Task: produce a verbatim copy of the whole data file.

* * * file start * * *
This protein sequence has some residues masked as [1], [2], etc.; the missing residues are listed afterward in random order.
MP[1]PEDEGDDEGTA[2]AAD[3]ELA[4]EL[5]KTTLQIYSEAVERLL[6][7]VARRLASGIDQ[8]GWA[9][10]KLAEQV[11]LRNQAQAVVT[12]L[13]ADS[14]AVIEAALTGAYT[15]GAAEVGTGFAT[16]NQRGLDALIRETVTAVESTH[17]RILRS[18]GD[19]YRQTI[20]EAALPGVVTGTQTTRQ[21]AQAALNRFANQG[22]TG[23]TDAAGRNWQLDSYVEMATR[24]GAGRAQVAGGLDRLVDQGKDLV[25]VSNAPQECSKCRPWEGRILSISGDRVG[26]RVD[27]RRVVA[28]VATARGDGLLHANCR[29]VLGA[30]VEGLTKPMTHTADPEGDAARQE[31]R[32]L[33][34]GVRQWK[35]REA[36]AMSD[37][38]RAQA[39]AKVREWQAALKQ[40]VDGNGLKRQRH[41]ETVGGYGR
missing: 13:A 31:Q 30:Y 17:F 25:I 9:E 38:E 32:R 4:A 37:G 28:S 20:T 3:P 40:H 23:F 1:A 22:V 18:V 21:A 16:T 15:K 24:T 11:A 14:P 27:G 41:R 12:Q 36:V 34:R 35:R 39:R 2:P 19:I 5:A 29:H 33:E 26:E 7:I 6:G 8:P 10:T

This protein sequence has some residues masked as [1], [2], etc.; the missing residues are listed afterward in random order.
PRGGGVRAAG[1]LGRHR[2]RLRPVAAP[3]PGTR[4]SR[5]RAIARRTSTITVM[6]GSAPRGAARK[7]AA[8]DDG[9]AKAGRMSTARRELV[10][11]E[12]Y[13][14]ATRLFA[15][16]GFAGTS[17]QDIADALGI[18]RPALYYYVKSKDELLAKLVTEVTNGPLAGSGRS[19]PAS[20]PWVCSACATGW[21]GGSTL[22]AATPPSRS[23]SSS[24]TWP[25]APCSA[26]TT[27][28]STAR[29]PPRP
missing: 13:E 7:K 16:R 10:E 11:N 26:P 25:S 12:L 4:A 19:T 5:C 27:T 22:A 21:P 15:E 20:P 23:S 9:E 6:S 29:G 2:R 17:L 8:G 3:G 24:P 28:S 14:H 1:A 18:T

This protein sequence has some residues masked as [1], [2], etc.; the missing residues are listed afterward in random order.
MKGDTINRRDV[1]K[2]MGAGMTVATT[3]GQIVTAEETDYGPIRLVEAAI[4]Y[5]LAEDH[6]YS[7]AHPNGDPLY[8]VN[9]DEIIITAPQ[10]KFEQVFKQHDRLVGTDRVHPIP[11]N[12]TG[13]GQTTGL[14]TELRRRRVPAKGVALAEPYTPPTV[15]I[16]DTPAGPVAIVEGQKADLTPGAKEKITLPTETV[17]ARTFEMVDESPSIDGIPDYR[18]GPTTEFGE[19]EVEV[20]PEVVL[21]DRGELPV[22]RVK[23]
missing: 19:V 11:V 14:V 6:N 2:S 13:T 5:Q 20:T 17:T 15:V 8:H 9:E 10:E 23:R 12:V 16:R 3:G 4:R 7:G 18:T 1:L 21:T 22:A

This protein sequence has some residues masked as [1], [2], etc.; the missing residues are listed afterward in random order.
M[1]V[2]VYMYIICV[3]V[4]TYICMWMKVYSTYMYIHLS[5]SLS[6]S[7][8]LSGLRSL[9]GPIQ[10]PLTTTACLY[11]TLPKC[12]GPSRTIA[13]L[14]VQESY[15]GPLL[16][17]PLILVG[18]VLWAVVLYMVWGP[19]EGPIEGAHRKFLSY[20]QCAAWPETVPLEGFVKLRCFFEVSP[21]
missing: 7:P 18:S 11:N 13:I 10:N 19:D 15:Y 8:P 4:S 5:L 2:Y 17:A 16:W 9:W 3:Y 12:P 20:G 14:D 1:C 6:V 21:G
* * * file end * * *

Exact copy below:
This protein sequence has some residues masked as [1], [2], etc.; the missing residues are listed afterward in random order.
MP[1]PEDEGDDEGTA[2]AAD[3]ELA[4]EL[5]KTTLQIYSEAVERLL[6][7]VARRLASGIDQ[8]GWA[9][10]KLAEQV[11]LRNQAQAVVT[12]L[13]ADS[14]AVIEAALTGAYT[15]GAAEVGTGFAT[16]NQRGLDALIRETVTAVESTH[17]RILRS[18]GD[19]YRQTI[20]EAALPGVVTGTQTTRQ[21]AQAALNRFANQG[22]TG[23]TDAAGRNWQLDSYVEMATR[24]GAGRAQVAGGLDRLVDQGKDLV[25]VSNAPQECSKCRPWEGRILSISGDRVG[26]RVD[27]RRVVA[28]VATARGDGLLHANCR[29]VLGA[30]VEGLTKPMTHTADPEGDAARQE[31]R[32]L[33][34]GVRQWK[35]REA[36]AMSD[37][38]RAQA[39]AKVREWQAALKQ[40]VDGNGLKRQRH[41]ETVGGYGR
missing: 13:A 31:Q 30:Y 17:F 25:I 9:E 38:E 32:R 4:A 37:G 28:S 20:T 3:P 40:H 23:F 1:A 22:V 18:V 21:A 16:T 15:K 24:T 11:A 14:P 27:G 41:R 12:Q 36:V 34:R 35:R 39:R 2:P 19:I 5:A 29:H 33:E 26:E 7:I 6:G 8:P 10:T

This protein sequence has some residues masked as [1], [2], etc.; the missing residues are listed afterward in random order.
PRGGGVRAAG[1]LGRHR[2]RLRPVAAP[3]PGTR[4]SR[5]RAIARRTSTITVM[6]GSAPRGAARK[7]AA[8]DDG[9]AKAGRMSTARRELV[10][11]E[12]Y[13][14]ATRLFA[15][16]GFAGTS[17]QDIADALGI[18]RPALYYYVKSKDELLAKLVTEVTNGPLAGSGRS[19]PAS[20]PWVCSACATGW[21]GGSTL[22]AATPPSRS[23]SSS[24]TWP[25]APCSA[26]TT[27][28]STAR[29]PPRP
missing: 13:E 7:K 16:R 10:E 11:N 26:P 25:S 12:L 4:A 19:T 5:C 27:T 22:A 21:P 15:E 20:P 23:S 9:E 6:S 29:G 2:R 17:L 8:G 3:G 24:P 28:S 14:H 1:A 18:T

This protein sequence has some residues masked as [1], [2], etc.; the missing residues are listed afterward in random order.
MKGDTINRRDV[1]K[2]MGAGMTVATT[3]GQIVTAEETDYGPIRLVEAAI[4]Y[5]LAEDH[6]YS[7]AHPNGDPLY[8]VN[9]DEIIITAPQ[10]KFEQVFKQHDRLVGTDRVHPIP[11]N[12]TG[13]GQTTGL[14]TELRRRRVPAKGVALAEPYTPPTV[15]I[16]DTPAGPVAIVEGQKADLTPGAKEKITLPTETV[17]ARTFEMVDESPSIDGIPDYR[18]GPTTEFGE[19]EVEV[20]PEVVL[21]DRGELPV[22]RVK[23]
missing: 19:V 11:V 14:V 6:N 2:S 13:T 5:Q 20:T 17:T 15:V 8:H 9:E 10:E 23:R 12:V 16:R 3:G 4:R 7:G 18:T 1:L 21:T 22:A

This protein sequence has some residues masked as [1], [2], etc.; the missing residues are listed afterward in random order.
M[1]V[2]VYMYIICV[3]V[4]TYICMWMKVYSTYMYIHLS[5]SLS[6]S[7][8]LSGLRSL[9]GPIQ[10]PLTTTACLY[11]TLPKC[12]GPSRTIA[13]L[14]VQESY[15]GPLL[16][17]PLILVG[18]VLWAVVLYMVWGP[19]EGPIEGAHRKFLSY[20]QCAAWPETVPLEGFVKLRCFFEVSP[21]
missing: 7:P 18:S 11:N 13:I 10:N 19:D 15:Y 8:P 4:S 5:L 2:Y 17:A 16:W 9:W 3:Y 12:P 20:G 14:D 1:C 6:V 21:G